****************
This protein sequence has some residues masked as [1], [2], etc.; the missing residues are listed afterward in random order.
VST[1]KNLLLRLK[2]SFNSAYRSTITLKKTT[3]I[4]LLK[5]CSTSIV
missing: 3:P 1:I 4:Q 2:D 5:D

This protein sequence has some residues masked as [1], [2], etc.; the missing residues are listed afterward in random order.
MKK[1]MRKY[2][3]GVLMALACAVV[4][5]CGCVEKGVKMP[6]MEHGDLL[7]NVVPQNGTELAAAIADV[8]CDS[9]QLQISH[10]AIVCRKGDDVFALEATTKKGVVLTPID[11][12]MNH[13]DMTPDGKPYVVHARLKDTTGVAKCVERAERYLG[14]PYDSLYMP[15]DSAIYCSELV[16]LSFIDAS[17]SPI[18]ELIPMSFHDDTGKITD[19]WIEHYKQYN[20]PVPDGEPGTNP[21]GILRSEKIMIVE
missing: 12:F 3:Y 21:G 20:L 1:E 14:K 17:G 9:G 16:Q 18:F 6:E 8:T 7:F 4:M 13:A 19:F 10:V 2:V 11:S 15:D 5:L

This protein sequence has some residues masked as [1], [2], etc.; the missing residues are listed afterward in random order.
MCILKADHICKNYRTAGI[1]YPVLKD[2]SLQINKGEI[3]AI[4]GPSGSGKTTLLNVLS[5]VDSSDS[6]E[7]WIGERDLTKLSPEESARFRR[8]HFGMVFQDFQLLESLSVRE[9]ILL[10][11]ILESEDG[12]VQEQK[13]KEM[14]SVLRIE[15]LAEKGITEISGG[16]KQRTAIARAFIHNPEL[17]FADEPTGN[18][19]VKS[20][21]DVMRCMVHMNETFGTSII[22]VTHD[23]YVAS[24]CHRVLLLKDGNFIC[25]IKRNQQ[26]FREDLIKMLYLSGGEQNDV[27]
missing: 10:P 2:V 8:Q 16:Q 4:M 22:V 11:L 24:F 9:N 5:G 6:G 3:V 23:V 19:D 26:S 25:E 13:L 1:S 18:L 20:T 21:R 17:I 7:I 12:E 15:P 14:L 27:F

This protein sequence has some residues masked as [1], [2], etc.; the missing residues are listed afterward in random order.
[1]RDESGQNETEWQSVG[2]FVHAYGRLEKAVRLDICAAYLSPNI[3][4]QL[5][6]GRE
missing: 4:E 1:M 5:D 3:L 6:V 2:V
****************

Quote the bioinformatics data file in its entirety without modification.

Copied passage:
This protein sequence has some residues masked as [1], [2], etc.; the missing residues are listed afterward in random order.
VST[1]KNLLLRLK[2]SFNSAYRSTITLKKTT[3]I[4]LLK[5]CSTSIV
missing: 3:P 1:I 4:Q 2:D 5:D

This protein sequence has some residues masked as [1], [2], etc.; the missing residues are listed afterward in random order.
MKK[1]MRKY[2][3]GVLMALACAVV[4][5]CGCVEKGVKMP[6]MEHGDLL[7]NVVPQNGTELAAAIADV[8]CDS[9]QLQISH[10]AIVCRKGDDVFALEATTKKGVVLTPID[11][12]MNH[13]DMTPDGKPYVVHARLKDTTGVAKCVERAERYLG[14]PYDSLYMP[15]DSAIYCSELV[16]LSFIDAS[17]SPI[18]ELIPMSFHDDTGKITD[19]WIEHYKQYN[20]PVPDGEPGTNP[21]GILRSEKIMIVE
missing: 12:F 3:Y 21:G 20:L 1:E 14:K 17:G 9:G 16:Q 18:F 6:E 8:T 7:F 4:M 13:A 19:F 10:V 2:V 11:S 15:D 5:L

This protein sequence has some residues masked as [1], [2], etc.; the missing residues are listed afterward in random order.
MCILKADHICKNYRTAGI[1]YPVLKD[2]SLQINKGEI[3]AI[4]GPSGSGKTTLLNVLS[5]VDSSDS[6]E[7]WIGERDLTKLSPEESARFRR[8]HFGMVFQDFQLLESLSVRE[9]ILL[10][11]ILESEDG[12]VQEQK[13]KEM[14]SVLRIE[15]LAEKGITEISGG[16]KQRTAIARAFIHNPEL[17]FADEPTGN[18][19]VKS[20][21]DVMRCMVHMNETFGTSII[22]VTHD[23]YVAS[24]CHRVLLLKDGNFIC[25]IKRNQQ[26]FREDLIKMLYLSGGEQNDV[27]
missing: 10:P 2:V 8:Q 16:Q 4:M 22:V 11:L 24:F 9:N 5:G 6:G 3:V 23:V 19:D 26:S 25:E 13:L 1:S 18:L 20:T 21:R 17:I 7:I 12:E 15:P 14:L 27:F

This protein sequence has some residues masked as [1], [2], etc.; the missing residues are listed afterward in random order.
[1]RDESGQNETEWQSVG[2]FVHAYGRLEKAVRLDICAAYLSPNI[3][4]QL[5][6]GRE
missing: 4:E 1:M 5:D 3:L 6:V 2:V